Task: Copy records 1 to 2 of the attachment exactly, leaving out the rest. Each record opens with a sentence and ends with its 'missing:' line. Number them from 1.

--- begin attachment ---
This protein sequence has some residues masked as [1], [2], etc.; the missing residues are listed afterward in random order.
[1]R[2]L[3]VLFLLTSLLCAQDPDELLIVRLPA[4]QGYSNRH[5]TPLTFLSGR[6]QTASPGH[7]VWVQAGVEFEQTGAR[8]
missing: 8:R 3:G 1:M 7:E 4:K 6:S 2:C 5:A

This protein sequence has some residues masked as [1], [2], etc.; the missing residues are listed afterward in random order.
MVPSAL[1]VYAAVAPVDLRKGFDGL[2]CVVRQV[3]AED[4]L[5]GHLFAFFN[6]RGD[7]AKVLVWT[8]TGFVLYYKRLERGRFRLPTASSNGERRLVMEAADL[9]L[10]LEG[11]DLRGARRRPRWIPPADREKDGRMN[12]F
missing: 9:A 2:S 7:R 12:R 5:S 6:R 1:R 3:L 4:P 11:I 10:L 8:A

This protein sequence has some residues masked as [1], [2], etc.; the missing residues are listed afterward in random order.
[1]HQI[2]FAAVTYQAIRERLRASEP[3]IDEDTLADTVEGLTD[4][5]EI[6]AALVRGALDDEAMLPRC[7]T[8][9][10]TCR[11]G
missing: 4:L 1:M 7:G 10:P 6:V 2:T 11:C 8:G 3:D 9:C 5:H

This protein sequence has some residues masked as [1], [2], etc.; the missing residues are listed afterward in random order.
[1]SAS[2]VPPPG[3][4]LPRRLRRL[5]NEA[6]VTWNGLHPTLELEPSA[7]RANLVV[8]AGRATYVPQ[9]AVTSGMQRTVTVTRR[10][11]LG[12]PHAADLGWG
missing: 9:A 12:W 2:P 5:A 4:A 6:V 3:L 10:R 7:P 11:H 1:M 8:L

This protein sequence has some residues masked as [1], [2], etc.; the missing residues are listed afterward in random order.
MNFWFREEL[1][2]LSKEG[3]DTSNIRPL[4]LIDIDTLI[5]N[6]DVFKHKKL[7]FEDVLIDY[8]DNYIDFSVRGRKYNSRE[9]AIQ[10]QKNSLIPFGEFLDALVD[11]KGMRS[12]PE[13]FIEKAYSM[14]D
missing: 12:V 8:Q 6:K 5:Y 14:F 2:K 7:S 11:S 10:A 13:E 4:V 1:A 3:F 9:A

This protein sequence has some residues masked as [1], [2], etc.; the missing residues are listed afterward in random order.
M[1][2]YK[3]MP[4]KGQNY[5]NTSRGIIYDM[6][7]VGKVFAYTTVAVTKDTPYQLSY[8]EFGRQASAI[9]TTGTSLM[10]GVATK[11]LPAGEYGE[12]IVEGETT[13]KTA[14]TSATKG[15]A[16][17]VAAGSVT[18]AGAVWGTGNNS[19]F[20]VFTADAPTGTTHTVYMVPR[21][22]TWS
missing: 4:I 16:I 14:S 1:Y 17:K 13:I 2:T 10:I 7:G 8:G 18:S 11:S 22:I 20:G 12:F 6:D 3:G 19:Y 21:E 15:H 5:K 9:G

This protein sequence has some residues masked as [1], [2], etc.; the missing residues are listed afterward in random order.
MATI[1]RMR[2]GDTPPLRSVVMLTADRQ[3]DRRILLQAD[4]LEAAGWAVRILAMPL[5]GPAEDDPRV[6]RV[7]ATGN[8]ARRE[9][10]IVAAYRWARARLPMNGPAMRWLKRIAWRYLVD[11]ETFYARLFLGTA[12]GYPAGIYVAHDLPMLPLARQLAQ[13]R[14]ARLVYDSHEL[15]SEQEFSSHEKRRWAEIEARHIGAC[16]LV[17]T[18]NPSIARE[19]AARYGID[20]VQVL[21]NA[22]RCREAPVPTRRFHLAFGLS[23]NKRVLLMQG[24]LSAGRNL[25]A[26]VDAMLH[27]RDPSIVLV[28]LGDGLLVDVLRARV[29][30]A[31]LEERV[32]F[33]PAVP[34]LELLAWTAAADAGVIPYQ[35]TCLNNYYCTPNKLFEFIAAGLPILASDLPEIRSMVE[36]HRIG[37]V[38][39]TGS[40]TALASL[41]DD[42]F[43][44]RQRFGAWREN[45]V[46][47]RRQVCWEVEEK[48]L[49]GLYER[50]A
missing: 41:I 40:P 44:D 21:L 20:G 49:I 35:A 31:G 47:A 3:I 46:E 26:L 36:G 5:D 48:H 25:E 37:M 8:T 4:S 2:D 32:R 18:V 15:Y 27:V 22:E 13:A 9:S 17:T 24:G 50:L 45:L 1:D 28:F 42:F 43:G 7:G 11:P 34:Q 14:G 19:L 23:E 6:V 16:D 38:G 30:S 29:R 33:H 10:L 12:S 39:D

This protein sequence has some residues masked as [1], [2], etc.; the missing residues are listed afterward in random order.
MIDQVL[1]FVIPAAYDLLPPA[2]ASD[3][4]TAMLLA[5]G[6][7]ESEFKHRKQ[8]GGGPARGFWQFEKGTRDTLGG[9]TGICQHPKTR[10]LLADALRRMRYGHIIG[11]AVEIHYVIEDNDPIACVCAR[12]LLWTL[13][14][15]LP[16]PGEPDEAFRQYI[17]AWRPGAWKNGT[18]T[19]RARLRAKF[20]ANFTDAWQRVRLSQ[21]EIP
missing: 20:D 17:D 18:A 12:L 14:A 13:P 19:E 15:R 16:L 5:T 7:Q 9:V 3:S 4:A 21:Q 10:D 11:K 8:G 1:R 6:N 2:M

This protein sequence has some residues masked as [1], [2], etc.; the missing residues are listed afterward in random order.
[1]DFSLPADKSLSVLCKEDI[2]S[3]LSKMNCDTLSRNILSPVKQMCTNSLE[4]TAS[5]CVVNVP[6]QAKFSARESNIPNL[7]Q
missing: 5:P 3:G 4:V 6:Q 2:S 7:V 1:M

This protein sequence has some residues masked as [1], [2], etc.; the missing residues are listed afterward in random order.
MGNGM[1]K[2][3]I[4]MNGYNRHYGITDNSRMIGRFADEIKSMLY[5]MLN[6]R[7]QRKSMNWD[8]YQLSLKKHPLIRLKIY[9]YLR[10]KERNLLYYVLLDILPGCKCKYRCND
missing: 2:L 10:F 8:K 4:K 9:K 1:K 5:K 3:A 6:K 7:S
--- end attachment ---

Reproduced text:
This protein sequence has some residues masked as [1], [2], etc.; the missing residues are listed afterward in random order.
[1]R[2]L[3]VLFLLTSLLCAQDPDELLIVRLPA[4]QGYSNRH[5]TPLTFLSGR[6]QTASPGH[7]VWVQAGVEFEQTGAR[8]
missing: 8:R 3:G 1:M 7:E 4:K 6:S 2:C 5:A

This protein sequence has some residues masked as [1], [2], etc.; the missing residues are listed afterward in random order.
MVPSAL[1]VYAAVAPVDLRKGFDGL[2]CVVRQV[3]AED[4]L[5]GHLFAFFN[6]RGD[7]AKVLVWT[8]TGFVLYYKRLERGRFRLPTASSNGERRLVMEAADL[9]L[10]LEG[11]DLRGARRRPRWIPPADREKDGRMN[12]F
missing: 9:A 2:S 7:R 12:R 5:S 6:R 1:R 3:L 4:P 11:I 10:L 8:A